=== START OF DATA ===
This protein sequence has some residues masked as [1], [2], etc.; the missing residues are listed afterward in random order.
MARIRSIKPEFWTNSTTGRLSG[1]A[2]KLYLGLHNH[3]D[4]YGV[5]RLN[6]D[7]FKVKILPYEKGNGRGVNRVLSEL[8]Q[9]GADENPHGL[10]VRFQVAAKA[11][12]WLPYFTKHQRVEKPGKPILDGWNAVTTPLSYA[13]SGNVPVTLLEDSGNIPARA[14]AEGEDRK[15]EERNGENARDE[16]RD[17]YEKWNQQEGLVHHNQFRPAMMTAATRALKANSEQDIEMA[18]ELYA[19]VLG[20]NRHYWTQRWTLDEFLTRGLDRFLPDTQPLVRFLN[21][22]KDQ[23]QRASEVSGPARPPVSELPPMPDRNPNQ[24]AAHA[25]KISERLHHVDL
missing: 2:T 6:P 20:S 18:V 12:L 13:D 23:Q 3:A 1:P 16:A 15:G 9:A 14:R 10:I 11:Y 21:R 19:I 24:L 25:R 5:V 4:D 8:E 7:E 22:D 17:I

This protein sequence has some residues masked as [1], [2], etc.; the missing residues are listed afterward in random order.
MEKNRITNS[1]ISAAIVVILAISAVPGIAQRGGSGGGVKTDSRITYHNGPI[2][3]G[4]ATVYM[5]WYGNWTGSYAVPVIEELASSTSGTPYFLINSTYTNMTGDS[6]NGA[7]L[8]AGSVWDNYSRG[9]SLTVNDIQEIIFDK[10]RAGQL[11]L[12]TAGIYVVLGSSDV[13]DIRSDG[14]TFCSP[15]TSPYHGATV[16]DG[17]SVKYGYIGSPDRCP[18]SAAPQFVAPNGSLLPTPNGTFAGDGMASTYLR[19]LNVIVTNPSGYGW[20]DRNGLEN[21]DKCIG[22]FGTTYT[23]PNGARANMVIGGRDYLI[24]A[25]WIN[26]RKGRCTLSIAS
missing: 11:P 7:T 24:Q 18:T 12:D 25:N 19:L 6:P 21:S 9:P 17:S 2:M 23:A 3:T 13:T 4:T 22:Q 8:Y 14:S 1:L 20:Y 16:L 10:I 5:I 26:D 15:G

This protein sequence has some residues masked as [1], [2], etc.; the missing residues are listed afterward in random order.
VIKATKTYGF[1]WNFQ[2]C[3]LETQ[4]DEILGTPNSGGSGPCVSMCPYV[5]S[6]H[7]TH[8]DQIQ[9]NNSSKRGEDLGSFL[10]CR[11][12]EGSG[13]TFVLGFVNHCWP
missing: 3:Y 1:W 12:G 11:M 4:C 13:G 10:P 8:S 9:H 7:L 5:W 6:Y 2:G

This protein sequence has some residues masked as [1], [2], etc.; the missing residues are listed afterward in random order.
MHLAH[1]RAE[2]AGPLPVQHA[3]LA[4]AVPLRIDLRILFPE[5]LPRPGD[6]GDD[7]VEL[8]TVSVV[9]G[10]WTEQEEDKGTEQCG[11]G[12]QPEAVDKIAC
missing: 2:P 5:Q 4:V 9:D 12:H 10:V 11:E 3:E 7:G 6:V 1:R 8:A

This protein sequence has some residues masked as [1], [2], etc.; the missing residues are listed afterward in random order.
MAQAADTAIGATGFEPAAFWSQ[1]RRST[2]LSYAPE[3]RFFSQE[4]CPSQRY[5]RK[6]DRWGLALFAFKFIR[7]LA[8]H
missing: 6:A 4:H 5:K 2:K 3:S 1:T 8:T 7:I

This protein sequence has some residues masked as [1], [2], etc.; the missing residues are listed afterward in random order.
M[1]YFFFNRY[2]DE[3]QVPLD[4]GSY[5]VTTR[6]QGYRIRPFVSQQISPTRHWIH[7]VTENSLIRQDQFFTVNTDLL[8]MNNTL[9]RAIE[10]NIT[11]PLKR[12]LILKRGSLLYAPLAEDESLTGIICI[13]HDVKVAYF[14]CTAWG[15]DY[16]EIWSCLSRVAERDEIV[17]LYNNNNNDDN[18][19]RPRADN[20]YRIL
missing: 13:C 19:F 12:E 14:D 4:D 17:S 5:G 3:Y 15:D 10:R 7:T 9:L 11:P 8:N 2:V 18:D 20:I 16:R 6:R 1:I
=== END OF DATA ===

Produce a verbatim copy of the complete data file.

This protein sequence has some residues masked as [1], [2], etc.; the missing residues are listed afterward in random order.
MARIRSIKPEFWTNSTTGRLSG[1]A[2]KLYLGLHNH[3]D[4]YGV[5]RLN[6]D[7]FKVKILPYEKGNGRGVNRVLSEL[8]Q[9]GADENPHGL[10]VRFQVAAKA[11][12]WLPYFTKHQRVEKPGKPILDGWNAVTTPLSYA[13]SGNVPVTLLEDSGNIPARA[14]AEGEDRK[15]EERNGENARDE[16]RD[17]YEKWNQQEGLVHHNQFRPAMMTAATRALKANSEQDIEMA[18]ELYA[19]VLG[20]NRHYWTQRWTLDEFLTRGLDRFLPDTQPLVRFLN[21][22]KDQ[23]QRASEVSGPARPPVSELPPMPDRNPNQ[24]AAHA[25]KISERLHHVDL
missing: 2:T 6:P 20:S 18:V 12:L 13:D 23:Q 3:A 1:P 16:A 15:G 9:A 14:R 10:I 11:Y 21:R 19:I 24:L 25:R 5:V 4:D 8:E 7:E 22:D 17:I

This protein sequence has some residues masked as [1], [2], etc.; the missing residues are listed afterward in random order.
MEKNRITNS[1]ISAAIVVILAISAVPGIAQRGGSGGGVKTDSRITYHNGPI[2][3]G[4]ATVYM[5]WYGNWTGSYAVPVIEELASSTSGTPYFLINSTYTNMTGDS[6]NGA[7]L[8]AGSVWDNYSRG[9]SLTVNDIQEIIFDK[10]RAGQL[11]L[12]TAGIYVVLGSSDV[13]DIRSDG[14]TFCSP[15]TSPYHGATV[16]DG[17]SVKYGYIGSPDRCP[18]SAAPQFVAPNGSLLPTPNGTFAGDGMASTYLR[19]LNVIVTNPSGYGW[20]DRNGLEN[21]DKCIG[22]FGTTYT[23]PNGARANMVIGGRDYLI[24]A[25]WIN[26]RKGRCTLSIAS
missing: 11:P 7:T 24:Q 18:T 12:D 25:N 19:L 6:P 21:S 9:P 17:S 2:M 23:A 3:T 13:T 4:T 22:Q 8:Y 14:S 1:L 20:Y 16:L 10:I 5:I 26:D 15:G

This protein sequence has some residues masked as [1], [2], etc.; the missing residues are listed afterward in random order.
VIKATKTYGF[1]WNFQ[2]C[3]LETQ[4]DEILGTPNSGGSGPCVSMCPYV[5]S[6]H[7]TH[8]DQIQ[9]NNSSKRGEDLGSFL[10]CR[11][12]EGSG[13]TFVLGFVNHCWP
missing: 3:Y 1:W 12:G 11:M 4:C 13:G 10:P 8:S 9:H 7:L 5:W 6:Y 2:G

This protein sequence has some residues masked as [1], [2], etc.; the missing residues are listed afterward in random order.
MHLAH[1]RAE[2]AGPLPVQHA[3]LA[4]AVPLRIDLRILFPE[5]LPRPGD[6]GDD[7]VEL[8]TVSVV[9]G[10]WTEQEEDKGTEQCG[11]G[12]QPEAVDKIAC
missing: 2:P 5:Q 4:V 9:D 12:H 10:V 11:E 3:E 7:G 6:V 1:R 8:A

This protein sequence has some residues masked as [1], [2], etc.; the missing residues are listed afterward in random order.
MAQAADTAIGATGFEPAAFWSQ[1]RRST[2]LSYAPE[3]RFFSQE[4]CPSQRY[5]RK[6]DRWGLALFAFKFIR[7]LA[8]H
missing: 6:A 4:H 5:K 2:K 3:S 1:T 8:T 7:I

This protein sequence has some residues masked as [1], [2], etc.; the missing residues are listed afterward in random order.
M[1]YFFFNRY[2]DE[3]QVPLD[4]GSY[5]VTTR[6]QGYRIRPFVSQQISPTRHWIH[7]VTENSLIRQDQFFTVNTDLL[8]MNNTL[9]RAIE[10]NIT[11]PLKR[12]LILKRGSLLYAPLAEDESLTGIICI[13]HDVKVAYF[14]CTAWG[15]DY[16]EIWSCLSRVAERDEIV[17]LYNNNNNDDN[18][19]RPRADN[20]YRIL
missing: 13:C 19:F 12:E 14:D 4:D 17:S 5:G 3:Y 15:D 10:R 7:T 9:L 11:P 8:N 2:V 18:D 20:I 16:R 6:R 1:I